GUWAHATI: In what is seen as a victory of wildlife activists and animal lovers, Assam’s forest department has decided to keep in abeyance its order on the proposed transportation of four elephants from the state’s Tinsukia to Ahmedabad for the July 4 Jagannath Rath Yatra.
“In terms of the Gauhati High Court order and in view of the prevailing heat-wave conditions prevailing in the north-west part of India, the permission granted under Section 40 (2) of the Wildlife (Protection) Act, 1972 for transporting the elephants from Assam to Gujarat is hereby kept in abeyance,” Principal Chief Conservator of Forest (Wildlife) and Chief Wildlife Warden, Ranjana Gupta, told the court on Thursday.
The decision comes a day after a committee of vets had submitted a report to the forest department advising against the animals’ transit. The forest department had decided to transport them by a train much to the chagrin of wildlife activists.
“Evolutionarily, elephants as compared to humans or most of the mammals, have a very weak thermoregulatory system owing to presence of minimal sweat glands (only present above their toe-nails) and presence of intra-abdominal testicles which Is otherwise external In case of most mammals. The body temperature of elephants is 37 degree Celsius and their comfort zone is 25-26 degree Celsius. On the other hand, the present weather conditions through which the elephants are proposed to be transported is found to be very hot (average temperature being 45 degree Celsius). Thus, there is every possibility of heat stroke of the elephants by any means of transport,” the report said.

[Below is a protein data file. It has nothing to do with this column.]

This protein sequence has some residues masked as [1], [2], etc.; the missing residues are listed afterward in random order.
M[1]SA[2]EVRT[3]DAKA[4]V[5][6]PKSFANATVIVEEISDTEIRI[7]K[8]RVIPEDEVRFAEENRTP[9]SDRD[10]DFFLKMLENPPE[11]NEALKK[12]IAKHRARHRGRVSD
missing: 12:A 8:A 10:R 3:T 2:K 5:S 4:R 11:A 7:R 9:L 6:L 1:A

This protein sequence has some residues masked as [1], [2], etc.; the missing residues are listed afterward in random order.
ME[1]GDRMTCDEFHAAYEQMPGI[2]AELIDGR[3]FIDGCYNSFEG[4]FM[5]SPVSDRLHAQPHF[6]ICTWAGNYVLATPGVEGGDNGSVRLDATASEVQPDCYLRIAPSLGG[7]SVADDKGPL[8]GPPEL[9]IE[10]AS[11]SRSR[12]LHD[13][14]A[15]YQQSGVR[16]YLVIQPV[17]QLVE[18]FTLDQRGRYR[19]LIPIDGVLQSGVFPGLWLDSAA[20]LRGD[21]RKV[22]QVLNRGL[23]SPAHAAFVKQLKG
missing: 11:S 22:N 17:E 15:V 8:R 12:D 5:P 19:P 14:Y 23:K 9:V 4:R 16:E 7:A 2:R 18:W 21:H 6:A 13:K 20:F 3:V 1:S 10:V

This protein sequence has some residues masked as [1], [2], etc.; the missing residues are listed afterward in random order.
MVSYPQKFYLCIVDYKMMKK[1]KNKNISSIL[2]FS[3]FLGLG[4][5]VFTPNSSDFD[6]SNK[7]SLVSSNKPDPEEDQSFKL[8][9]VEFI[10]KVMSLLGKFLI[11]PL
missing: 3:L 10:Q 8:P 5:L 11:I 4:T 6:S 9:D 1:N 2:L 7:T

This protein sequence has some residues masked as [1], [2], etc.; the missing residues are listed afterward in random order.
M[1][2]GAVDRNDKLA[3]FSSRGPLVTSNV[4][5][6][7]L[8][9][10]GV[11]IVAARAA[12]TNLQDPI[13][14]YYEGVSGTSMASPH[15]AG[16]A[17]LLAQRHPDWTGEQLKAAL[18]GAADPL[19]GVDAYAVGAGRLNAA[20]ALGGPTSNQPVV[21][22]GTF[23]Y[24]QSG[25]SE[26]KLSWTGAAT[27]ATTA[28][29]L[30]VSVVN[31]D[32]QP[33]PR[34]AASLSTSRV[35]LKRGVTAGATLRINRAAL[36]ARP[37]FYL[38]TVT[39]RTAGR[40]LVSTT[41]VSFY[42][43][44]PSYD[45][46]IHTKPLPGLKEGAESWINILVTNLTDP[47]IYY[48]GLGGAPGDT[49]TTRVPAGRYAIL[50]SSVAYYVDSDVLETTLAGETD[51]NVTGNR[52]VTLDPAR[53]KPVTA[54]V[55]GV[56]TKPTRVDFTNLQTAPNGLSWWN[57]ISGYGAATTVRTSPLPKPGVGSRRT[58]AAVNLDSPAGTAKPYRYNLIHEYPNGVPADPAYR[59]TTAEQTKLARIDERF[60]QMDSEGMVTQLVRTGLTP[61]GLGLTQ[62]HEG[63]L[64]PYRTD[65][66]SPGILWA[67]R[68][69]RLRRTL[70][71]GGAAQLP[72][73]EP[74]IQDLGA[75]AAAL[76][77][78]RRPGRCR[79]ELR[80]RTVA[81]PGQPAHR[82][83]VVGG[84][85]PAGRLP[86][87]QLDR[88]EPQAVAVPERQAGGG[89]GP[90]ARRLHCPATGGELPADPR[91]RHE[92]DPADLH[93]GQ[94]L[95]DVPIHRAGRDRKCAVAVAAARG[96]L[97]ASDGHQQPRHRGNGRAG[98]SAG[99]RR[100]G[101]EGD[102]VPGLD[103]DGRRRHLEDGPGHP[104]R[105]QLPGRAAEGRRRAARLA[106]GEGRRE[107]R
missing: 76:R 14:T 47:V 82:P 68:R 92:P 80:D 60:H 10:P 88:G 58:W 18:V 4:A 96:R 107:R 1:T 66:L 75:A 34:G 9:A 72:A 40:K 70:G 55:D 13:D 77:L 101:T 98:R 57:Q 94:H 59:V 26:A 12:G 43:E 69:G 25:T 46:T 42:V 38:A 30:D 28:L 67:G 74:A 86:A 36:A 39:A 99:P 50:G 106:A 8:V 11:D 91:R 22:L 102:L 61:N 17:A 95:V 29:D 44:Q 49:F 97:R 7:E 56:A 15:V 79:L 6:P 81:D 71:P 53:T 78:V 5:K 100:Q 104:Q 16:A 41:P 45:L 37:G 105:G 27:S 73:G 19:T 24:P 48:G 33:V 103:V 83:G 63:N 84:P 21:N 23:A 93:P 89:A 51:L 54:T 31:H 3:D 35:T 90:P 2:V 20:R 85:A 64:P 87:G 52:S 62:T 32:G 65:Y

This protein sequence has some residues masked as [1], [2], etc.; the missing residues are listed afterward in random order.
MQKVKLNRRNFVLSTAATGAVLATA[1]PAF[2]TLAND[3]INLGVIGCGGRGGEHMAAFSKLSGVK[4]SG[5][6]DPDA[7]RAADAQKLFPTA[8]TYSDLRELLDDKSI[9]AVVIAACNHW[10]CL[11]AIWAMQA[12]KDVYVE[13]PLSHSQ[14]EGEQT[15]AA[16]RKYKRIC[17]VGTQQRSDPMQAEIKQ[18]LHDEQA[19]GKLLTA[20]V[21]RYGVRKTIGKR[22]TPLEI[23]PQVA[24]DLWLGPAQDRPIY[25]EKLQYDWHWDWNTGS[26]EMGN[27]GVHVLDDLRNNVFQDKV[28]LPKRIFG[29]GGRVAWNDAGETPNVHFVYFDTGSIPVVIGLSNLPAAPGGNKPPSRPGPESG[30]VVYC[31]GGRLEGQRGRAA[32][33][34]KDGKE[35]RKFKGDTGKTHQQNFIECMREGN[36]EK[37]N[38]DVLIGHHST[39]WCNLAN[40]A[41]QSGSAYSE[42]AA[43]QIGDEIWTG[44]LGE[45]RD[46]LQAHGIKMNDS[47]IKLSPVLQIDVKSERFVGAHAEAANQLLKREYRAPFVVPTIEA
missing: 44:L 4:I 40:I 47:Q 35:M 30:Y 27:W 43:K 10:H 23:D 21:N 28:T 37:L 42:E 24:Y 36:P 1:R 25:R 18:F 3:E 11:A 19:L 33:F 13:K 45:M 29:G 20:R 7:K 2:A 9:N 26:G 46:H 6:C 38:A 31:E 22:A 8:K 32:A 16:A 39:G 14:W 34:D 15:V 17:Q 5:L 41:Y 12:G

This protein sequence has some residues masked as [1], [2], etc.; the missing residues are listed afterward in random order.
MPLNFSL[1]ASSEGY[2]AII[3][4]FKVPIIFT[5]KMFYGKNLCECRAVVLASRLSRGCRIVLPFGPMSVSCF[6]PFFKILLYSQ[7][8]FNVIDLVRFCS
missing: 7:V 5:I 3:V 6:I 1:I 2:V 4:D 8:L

The committee insisted that regulations, as regards transport, which are laid down by the Directorate of Project Elephant and Central Zoo Authority be maintained in letter and spirit.
Earlier, two wildlife activists had moved the Gauhati HC against the forest department’s move. They highlighted, among others, the threat posed to the jumbos given the prevailing scorching heat.
Following two days’ of hearing on Monday and Tuesday, the court left the matter to the wisdom of the forest department. It had directed the Chief Wildlife Warden to pass a fresh order by June 27 taking into consideration concerns as expressed by the petitioners.
Wildlife activists are jubilant that the elephants will not be transported, at least for now.
“Who says elephants don’t have voices. People spoke on behalf of these elephants and those who mattered listened and acted to the best interest of these elephants. Forest department needs to be appreciated for this action of theirs,” said Kaushik Barua, who is an elephant expert.